(27.) Gregory T. Knouff, “‘‘An Arduous Service’: The Pennsylvania Backcountry Soldiers’ Revolution,” Pennsylvania History 61.1 (1994): 52.

(28.) McDonnell, The Politics of War, 439–440, 445.

(29.) Orange County Petition, May 13, 1779, Virginia Legislative Petitions, Library of Virginia; Testimony of Vincent Redman, Proceedings of a General Court Martial, June 18, 1781, Executive Papers, Library of Virginia.

(30.) McDonnell, The Politics of War, 379.

(31.) Ronald Hoffman, “The ‘Disaffected’ in the Revolutionary South,” in The American Revolution: Explorations in the History of American Radicalism, ed. Alfred F. Young (DeKalb: Northern Illinois University Press, 1976), 285.

(32.) Kim, “The Limits of Politicization in the American Revolution,” 875.

(33.) Tiedemann, “A Revolution Foiled,” 419.

(34.) Robert M. Calhoun, “Loyalism and Neutrality,” in A Companion to the American Revolution, ed. Jack P. Greene and J. R. Pole (Oxford: Blackwell Publishers, 2000), 235 and passim.

(35.) John Ferling, Almost a Miracle: The American Victory in the War of Independence (New York: Oxford University Press, 2007).

(36.) Shy outlined this formulation in his essay “American Society and Its War for Independence,” first presented in 1976 and published when he gathered together his essays in a popular and influential book that remains in print today, A People Numerous and Armed: Reflections on the Military Struggle for American Independence (Ann Arbor: University of Michigan Press, 1990).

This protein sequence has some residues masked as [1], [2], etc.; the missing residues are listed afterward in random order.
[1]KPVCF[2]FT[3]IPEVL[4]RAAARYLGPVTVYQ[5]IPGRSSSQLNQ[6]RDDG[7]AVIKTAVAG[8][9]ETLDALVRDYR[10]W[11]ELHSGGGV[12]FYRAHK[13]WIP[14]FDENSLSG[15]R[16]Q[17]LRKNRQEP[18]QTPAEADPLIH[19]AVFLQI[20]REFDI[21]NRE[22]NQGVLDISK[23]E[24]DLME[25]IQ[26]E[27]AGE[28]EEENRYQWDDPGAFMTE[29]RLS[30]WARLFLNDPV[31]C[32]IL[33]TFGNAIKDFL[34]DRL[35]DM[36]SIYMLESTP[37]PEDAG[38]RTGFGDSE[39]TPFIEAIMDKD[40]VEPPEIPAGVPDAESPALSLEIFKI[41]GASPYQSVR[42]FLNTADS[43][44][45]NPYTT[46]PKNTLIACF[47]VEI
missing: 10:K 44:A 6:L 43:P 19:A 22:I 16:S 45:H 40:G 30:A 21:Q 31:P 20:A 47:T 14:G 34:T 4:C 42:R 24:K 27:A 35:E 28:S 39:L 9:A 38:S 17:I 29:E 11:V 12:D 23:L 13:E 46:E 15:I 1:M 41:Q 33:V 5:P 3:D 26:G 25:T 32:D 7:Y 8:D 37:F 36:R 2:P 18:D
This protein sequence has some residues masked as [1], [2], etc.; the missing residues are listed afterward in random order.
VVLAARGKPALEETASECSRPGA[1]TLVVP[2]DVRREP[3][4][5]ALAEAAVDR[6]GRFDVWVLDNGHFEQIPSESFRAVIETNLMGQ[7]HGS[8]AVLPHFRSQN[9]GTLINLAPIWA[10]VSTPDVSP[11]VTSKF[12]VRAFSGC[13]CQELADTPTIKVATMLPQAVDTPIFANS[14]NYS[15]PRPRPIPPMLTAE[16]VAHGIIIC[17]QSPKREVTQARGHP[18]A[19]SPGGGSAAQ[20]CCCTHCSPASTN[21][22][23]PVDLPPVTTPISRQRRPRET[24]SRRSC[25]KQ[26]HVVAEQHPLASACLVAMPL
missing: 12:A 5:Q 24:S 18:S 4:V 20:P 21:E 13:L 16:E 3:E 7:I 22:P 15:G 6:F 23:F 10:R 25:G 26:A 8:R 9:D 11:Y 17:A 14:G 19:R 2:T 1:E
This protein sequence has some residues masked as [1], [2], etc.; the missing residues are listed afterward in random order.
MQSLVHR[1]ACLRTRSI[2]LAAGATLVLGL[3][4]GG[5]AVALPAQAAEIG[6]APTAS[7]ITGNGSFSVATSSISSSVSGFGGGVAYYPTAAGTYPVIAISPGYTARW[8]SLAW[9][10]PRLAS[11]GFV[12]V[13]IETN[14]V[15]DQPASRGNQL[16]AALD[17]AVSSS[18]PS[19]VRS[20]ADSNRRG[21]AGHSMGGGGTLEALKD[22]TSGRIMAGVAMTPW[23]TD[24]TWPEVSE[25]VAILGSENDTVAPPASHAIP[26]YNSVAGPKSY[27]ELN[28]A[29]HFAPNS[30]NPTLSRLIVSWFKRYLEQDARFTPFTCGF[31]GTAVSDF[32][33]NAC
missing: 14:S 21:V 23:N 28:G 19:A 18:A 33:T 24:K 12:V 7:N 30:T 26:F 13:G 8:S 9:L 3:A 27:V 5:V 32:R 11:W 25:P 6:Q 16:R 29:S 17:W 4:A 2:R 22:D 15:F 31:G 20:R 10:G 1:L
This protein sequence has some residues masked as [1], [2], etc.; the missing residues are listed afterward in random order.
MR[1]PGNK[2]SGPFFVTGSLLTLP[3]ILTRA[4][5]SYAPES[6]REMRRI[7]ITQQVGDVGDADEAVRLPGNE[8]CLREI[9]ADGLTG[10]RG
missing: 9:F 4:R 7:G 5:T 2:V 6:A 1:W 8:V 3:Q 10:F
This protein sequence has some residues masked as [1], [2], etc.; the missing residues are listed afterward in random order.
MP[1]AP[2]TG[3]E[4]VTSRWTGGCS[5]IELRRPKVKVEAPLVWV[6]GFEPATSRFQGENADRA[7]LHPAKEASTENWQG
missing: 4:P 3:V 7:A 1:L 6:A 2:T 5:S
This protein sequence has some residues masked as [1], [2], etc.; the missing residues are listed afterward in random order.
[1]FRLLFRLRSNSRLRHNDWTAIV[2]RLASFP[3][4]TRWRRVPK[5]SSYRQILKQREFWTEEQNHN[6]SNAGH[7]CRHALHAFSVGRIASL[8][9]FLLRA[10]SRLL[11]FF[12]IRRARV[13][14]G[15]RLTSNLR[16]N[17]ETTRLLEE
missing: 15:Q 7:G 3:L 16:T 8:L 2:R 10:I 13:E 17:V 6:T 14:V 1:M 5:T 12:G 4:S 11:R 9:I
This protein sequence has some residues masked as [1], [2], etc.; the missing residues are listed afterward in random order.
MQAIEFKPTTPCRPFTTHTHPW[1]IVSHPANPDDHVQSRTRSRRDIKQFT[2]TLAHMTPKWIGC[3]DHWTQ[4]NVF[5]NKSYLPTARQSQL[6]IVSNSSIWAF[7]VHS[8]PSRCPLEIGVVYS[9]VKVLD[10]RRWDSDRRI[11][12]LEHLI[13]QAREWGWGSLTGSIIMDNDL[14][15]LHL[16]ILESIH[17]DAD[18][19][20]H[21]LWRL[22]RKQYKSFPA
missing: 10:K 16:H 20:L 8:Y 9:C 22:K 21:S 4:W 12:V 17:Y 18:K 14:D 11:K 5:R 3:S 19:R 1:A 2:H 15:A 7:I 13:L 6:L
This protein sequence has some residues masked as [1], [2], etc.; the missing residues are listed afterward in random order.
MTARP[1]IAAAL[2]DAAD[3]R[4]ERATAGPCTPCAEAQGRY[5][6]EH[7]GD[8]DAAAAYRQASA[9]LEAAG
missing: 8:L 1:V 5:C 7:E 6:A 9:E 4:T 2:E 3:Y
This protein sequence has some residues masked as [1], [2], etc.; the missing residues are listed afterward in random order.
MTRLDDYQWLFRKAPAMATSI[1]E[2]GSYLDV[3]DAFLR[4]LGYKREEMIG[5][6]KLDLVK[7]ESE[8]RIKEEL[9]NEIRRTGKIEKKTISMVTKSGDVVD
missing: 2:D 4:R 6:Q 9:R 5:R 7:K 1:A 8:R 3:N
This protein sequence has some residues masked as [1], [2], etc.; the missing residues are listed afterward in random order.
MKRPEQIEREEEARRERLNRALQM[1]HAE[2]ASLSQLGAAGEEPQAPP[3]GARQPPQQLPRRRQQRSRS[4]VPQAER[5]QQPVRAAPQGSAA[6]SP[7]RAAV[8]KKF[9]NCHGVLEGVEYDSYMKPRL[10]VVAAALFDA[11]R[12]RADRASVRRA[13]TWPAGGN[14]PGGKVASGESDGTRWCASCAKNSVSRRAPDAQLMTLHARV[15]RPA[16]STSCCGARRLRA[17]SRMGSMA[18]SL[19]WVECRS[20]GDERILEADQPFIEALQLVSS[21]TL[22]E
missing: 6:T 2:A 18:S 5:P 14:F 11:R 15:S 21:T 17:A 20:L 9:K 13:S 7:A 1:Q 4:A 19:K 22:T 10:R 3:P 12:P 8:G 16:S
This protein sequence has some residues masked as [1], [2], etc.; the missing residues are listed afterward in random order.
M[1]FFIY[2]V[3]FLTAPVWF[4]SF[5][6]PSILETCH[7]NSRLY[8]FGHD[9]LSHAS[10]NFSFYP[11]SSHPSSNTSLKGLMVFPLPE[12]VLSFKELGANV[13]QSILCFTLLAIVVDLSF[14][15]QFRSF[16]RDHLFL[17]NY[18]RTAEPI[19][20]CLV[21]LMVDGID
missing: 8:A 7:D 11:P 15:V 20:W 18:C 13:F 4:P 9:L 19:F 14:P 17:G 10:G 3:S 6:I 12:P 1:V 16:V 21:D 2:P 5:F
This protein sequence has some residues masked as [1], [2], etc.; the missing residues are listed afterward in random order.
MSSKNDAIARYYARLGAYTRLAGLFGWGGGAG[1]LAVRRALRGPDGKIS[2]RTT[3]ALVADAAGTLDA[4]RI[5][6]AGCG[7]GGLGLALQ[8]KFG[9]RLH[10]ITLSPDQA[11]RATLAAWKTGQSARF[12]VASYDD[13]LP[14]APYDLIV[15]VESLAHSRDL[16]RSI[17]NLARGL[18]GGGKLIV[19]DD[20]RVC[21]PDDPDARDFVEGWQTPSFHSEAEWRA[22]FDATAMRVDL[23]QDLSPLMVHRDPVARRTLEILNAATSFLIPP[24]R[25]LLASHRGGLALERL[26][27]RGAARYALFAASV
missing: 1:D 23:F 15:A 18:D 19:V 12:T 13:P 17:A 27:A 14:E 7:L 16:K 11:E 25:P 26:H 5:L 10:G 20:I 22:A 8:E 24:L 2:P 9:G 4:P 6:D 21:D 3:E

(37.) Charles Royster, A Revolutionary People at War: The Continental Army and American Character, 1775–1783 (Chapel Hill: University of North Carolina Press, 1979); Gordon S. Wood, The Creation of the American Republic, 1776–1787 (Chapel Hill: University of North Carolina Press, 1969); and Jack N. Rakove, The Beginnings of National Politics: An Interpretive History of the Continental Congress (Baltimore, MD: John Hopkins University Press, 1979). For a review of some of this literature and its failure to address the link between war and nation building, see Don Higginbotham, “War and State Formation in Revolutionary America,” in Empire and Nation: The American Revolution in the Atlantic World, ed. Eliga H. Gould and Peter S. Onuf (Baltimore, MD: Johns Hopkins University Press, 2005). For notable and promising exceptions, see Gary B. Nash, The Unknown American Revolution: The Unruly Birth of Democracy and the Struggle to Create America (New York: Penguin Books, 2005); Terry Bouton, Taming Democracy: “The People,” the Founders, and the Troubled Ending of the American Revolution (Oxford: Oxford University Press, 2007); and Benjamin H. Irvin, Clothed in Robes of Sovereignty: The Continental Congress and the People Out of Doors (New York: Oxford University Press, 2011).